Political acts are encoded in medial forms – punch holes on a card, images on a live stream, tweets about events immediately unfolding – that have force, shaping people as subjects and forming the contours of what is sensible, legible, and visible. In doing so they define the terms of political possibility and create terrain for political acts. Sensible Politics considers the constitutive role played by aesthetic and performative techniques in the staging of claims by nongovernmental activists. Relevant for students of anthropology and social psychology as well as media and communications and politics, the book will be equally useful to anyone who wants a deeper understanding of how images and visual culture surround and affect individuals and society, writes Kate Saffin.
Sensible Politics: The Visual Culture of Nongovernmental Activism. Meg McLagan and Yates McKee. MIT Press. November 2012.
Sensible Politics: The Visual Culture of Nongovernmental Activism is a collection of essays by and interviews with art historians, anthropologists, political theorists, activists, artists, filmmakers, and architects. Each chapter explores an aspect of the visual culture of nongovernmental activism, and how the images that are created and seen, go on to define, create, extend the possibility of, and act as a terrain for, political actions. The editors are Meg McLagan, a cultural anthropologist and independent filmmaker based in New York City who currently teaches at Columbia University, and Yates McKee, also based in New York City and an art critic and organiser with various Occupy projects, and a member of the editorial collective of Tidal: Occupy Theory, Occupy Strategy, a movement publication that comes out of the Occupy movement.
Divided into multi- chaptered and multi- voiced sections covering photography, circulating images and activism, cinema and documentary, architecture, and the use of multiple platforms, the book considers how static or film-like images are often used to back up the claims of nongovernmental activists, and enable them to gain public support and political influence. This book sets out to help the reader understand how visual aesthetics and performative techniques play their part and that “attending to political aesthetics means focusing not on a disembodied image that travels under the concept of art or visual culture, nor on a preformed domain on the political that seeks subsequent expression in medial form. Instead, it requires bringing the two realms together in the same analytical frame”.
In the “Persistence of Photography” section, many essays comprehensively examine the sustained importance of the photograph in war and peace, violence and rescue, right and wrong, and during and after events that NGOs wish to focus on, as well as how the photograph still represents much of our articulated understanding of identity, citizenship and exile. Ariella Azoulay uses the Israeli- Palestinian context to analyse what she refers to as a “regime- made disaster” and the place of the photograph. Regime- made disasters are “not only produced by democratic regimes, but in some cases constitute them”. Azoulay goes on to point out that “regime- made disasters can occur without being acknowledged and recognised as a disasters” often due to the fact that such events lack characteristics such as “spontaneous eruption, arbitrariness and randomness. Instead they are part of an organized, well – ordered and well- grounded system of applied force that feeds on the institutions of the democratic regime and that is safely anchored in them”. The importance of the photograph in such a situation is paramount and informs the opinions and understanding of such events both within the body politic and regime that is applying the force and to the wider world. Azoulay includes photographs of Israeli soldiers offering water to kneeling and handcuffed Palestinians, and explains thoughtfully how such images become known truths and as such have created in the minds of citizens a perceived goodwill of the Israeli government and military, which has meant “for decades, Israeli Jews have been able persistently to avoid any acknowledgement of an existing Palestinian disaster- the Nakba”.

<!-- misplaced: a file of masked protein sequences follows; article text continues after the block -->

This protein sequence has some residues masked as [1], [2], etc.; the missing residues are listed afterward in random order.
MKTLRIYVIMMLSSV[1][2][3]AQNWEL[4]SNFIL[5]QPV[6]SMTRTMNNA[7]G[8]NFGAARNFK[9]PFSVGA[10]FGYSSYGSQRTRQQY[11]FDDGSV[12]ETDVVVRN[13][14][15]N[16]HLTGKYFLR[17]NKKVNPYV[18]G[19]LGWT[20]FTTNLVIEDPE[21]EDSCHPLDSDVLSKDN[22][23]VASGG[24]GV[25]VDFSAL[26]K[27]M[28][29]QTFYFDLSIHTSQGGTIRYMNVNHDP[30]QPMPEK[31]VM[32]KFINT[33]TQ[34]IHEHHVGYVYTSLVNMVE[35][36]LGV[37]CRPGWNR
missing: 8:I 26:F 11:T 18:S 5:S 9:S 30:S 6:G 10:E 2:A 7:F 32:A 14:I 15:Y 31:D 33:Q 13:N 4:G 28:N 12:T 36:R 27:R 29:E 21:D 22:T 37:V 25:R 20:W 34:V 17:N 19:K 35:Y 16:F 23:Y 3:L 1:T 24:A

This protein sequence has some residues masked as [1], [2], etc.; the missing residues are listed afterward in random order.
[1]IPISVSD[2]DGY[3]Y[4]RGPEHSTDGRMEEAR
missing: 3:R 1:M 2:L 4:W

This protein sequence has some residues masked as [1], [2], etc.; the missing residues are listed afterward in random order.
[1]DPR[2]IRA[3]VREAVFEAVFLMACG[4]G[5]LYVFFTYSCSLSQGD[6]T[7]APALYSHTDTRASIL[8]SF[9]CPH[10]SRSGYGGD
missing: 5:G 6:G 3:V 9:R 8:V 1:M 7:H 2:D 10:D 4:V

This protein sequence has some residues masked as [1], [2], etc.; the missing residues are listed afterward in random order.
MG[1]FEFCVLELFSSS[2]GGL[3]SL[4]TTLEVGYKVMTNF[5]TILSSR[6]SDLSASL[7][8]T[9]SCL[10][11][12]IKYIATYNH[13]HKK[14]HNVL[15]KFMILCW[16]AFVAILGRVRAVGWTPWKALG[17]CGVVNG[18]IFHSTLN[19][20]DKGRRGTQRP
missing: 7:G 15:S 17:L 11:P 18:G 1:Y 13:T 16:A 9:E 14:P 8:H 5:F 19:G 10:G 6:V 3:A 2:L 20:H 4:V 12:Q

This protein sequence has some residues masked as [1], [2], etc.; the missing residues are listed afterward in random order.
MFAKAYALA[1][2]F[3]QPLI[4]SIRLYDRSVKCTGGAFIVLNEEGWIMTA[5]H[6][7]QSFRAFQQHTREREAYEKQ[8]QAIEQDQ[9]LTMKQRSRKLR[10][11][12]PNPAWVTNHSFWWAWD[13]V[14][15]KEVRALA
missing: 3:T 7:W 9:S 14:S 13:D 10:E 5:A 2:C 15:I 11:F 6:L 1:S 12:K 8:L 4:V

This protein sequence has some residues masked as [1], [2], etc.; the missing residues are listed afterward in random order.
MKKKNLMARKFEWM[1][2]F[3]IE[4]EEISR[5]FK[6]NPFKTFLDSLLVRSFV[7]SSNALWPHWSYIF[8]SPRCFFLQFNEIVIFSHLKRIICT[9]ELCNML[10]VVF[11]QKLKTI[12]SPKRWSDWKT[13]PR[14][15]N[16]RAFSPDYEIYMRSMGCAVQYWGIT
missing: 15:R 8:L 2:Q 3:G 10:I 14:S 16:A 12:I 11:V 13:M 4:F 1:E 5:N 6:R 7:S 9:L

Professor Roger Hallas discusses the changing understanding of what constitutes photojournalism, and uses the work of South African photographer Gideon Mendel and his journey towards visual activism to illustrate the tension between observing and affecting. Hallas describes how the images and photojournalism that accompanied the discourse around the HIV/AIDS epidemic in Africa often represented a “dominant iconography of the impoverished AIDS victim” and fed in to “the ideological construction of the Third World as a site of intractable poverty, chronic hopelessness, and recurrent human disaster”. These images did much to counteract the thoughtful and progressive arguments around access to antiretrovirals and the “normalization concerning HIV/AIDSs that occurred in the late 1990s in the Global North”. Gideon Mendel’s work with NGOs such as the Terence Higgins Trust, Treatment Action Campaign and Oxfam is an example of the increasingly common collaborations between photojournalists and NGOs as other commissioning channels disappear, and as the need for strategic communications by NGOs increases to secure funding streams. Mendel has attempted to reframe and change the direction of travel of the discourse around HIV/AIDS in Africa by empowering his subjects to become part of the process that constructs the images, and by creating photographs that demand answers and solutions and are forward looking, rather than hopeless. Naming individuals in images and placing the words that they have voiced in accompanying text serves to make those in the images “people embedded in social relationships and networks” rather than reinforcing the “victim tradition of documentary representation…which continues to present documentary subjects as anonymous embodiments of social and political disasters or metonyms of the human condition”.